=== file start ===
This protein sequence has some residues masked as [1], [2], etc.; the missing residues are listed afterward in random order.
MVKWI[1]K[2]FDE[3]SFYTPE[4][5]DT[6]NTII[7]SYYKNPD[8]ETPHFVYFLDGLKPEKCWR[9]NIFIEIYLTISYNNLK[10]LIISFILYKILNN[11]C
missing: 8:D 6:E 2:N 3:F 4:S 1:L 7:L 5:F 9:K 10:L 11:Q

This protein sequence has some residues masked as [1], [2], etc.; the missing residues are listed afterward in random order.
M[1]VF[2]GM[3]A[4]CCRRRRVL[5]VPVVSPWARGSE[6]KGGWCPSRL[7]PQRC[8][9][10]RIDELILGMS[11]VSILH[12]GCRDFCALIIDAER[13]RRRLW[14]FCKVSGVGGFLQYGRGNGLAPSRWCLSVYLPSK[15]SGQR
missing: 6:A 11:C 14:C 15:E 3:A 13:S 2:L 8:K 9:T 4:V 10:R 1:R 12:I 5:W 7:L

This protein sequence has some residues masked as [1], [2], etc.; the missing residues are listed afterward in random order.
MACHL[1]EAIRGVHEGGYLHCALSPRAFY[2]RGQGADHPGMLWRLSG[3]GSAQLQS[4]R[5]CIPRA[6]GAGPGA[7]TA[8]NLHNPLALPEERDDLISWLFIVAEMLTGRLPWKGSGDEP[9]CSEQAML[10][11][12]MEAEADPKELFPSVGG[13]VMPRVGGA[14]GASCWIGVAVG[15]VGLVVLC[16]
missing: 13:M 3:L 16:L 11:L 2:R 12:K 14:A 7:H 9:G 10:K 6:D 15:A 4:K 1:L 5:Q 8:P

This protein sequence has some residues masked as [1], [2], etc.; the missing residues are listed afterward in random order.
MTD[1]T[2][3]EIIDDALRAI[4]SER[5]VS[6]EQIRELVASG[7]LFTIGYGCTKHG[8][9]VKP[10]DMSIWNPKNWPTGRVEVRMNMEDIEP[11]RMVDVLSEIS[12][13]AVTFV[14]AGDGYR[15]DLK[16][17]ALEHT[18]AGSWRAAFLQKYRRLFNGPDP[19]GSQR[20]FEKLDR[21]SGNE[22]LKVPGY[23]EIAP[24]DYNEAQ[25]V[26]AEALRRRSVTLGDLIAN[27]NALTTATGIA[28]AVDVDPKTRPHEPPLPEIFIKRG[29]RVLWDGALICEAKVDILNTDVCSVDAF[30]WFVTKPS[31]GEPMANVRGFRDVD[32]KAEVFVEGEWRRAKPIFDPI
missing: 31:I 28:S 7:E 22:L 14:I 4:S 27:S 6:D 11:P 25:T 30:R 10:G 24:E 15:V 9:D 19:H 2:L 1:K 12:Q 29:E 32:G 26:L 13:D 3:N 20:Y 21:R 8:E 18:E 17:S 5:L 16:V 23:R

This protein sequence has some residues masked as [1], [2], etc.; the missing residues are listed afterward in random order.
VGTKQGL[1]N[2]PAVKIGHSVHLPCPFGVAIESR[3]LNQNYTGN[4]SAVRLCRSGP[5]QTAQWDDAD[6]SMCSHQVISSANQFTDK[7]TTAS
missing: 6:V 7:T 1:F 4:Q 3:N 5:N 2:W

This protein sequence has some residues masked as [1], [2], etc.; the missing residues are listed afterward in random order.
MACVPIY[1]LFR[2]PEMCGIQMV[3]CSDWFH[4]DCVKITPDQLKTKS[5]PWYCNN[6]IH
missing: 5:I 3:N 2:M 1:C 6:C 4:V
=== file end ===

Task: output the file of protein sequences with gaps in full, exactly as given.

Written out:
This protein sequence has some residues masked as [1], [2], etc.; the missing residues are listed afterward in random order.
MVKWI[1]K[2]FDE[3]SFYTPE[4][5]DT[6]NTII[7]SYYKNPD[8]ETPHFVYFLDGLKPEKCWR[9]NIFIEIYLTISYNNLK[10]LIISFILYKILNN[11]C
missing: 8:D 6:E 2:N 3:F 4:S 1:L 7:L 5:F 9:K 10:L 11:Q

This protein sequence has some residues masked as [1], [2], etc.; the missing residues are listed afterward in random order.
M[1]VF[2]GM[3]A[4]CCRRRRVL[5]VPVVSPWARGSE[6]KGGWCPSRL[7]PQRC[8][9][10]RIDELILGMS[11]VSILH[12]GCRDFCALIIDAER[13]RRRLW[14]FCKVSGVGGFLQYGRGNGLAPSRWCLSVYLPSK[15]SGQR
missing: 6:A 11:C 14:C 15:E 3:A 13:S 2:L 8:K 9:T 4:V 10:R 1:R 12:I 5:W 7:L

This protein sequence has some residues masked as [1], [2], etc.; the missing residues are listed afterward in random order.
MACHL[1]EAIRGVHEGGYLHCALSPRAFY[2]RGQGADHPGMLWRLSG[3]GSAQLQS[4]R[5]CIPRA[6]GAGPGA[7]TA[8]NLHNPLALPEERDDLISWLFIVAEMLTGRLPWKGSGDEP[9]CSEQAML[10][11][12]MEAEADPKELFPSVGG[13]VMPRVGGA[14]GASCWIGVAVG[15]VGLVVLC[16]
missing: 13:M 3:L 16:L 11:L 2:R 12:K 14:A 7:H 9:G 10:K 6:D 15:A 4:K 1:L 5:Q 8:P

This protein sequence has some residues masked as [1], [2], etc.; the missing residues are listed afterward in random order.
MTD[1]T[2][3]EIIDDALRAI[4]SER[5]VS[6]EQIRELVASG[7]LFTIGYGCTKHG[8][9]VKP[10]DMSIWNPKNWPTGRVEVRMNMEDIEP[11]RMVDVLSEIS[12][13]AVTFV[14]AGDGYR[15]DLK[16][17]ALEHT[18]AGSWRAAFLQKYRRLFNGPDP[19]GSQR[20]FEKLDR[21]SGNE[22]LKVPGY[23]EIAP[24]DYNEAQ[25]V[26]AEALRRRSVTLGDLIAN[27]NALTTATGIA[28]AVDVDPKTRPHEPPLPEIFIKRG[29]RVLWDGALICEAKVDILNTDVCSVDAF[30]WFVTKPS[31]GEPMANVRGFRDVD[32]KAEVFVEGEWRRAKPIFDPI
missing: 31:I 28:S 7:E 22:L 14:I 4:S 27:S 6:D 11:P 25:T 30:R 10:G 24:E 15:V 9:D 19:H 2:L 1:K 12:Q 29:E 32:G 26:L 13:D 3:N 20:Y 21:R 8:E 18:E 17:S 5:L 16:V 23:R

This protein sequence has some residues masked as [1], [2], etc.; the missing residues are listed afterward in random order.
VGTKQGL[1]N[2]PAVKIGHSVHLPCPFGVAIESR[3]LNQNYTGN[4]SAVRLCRSGP[5]QTAQWDDAD[6]SMCSHQVISSANQFTDK[7]TTAS
missing: 6:V 7:T 1:F 4:Q 3:N 5:N 2:W

This protein sequence has some residues masked as [1], [2], etc.; the missing residues are listed afterward in random order.
MACVPIY[1]LFR[2]PEMCGIQMV[3]CSDWFH[4]DCVKITPDQLKTKS[5]PWYCNN[6]IH
missing: 5:I 3:N 2:M 1:C 6:C 4:V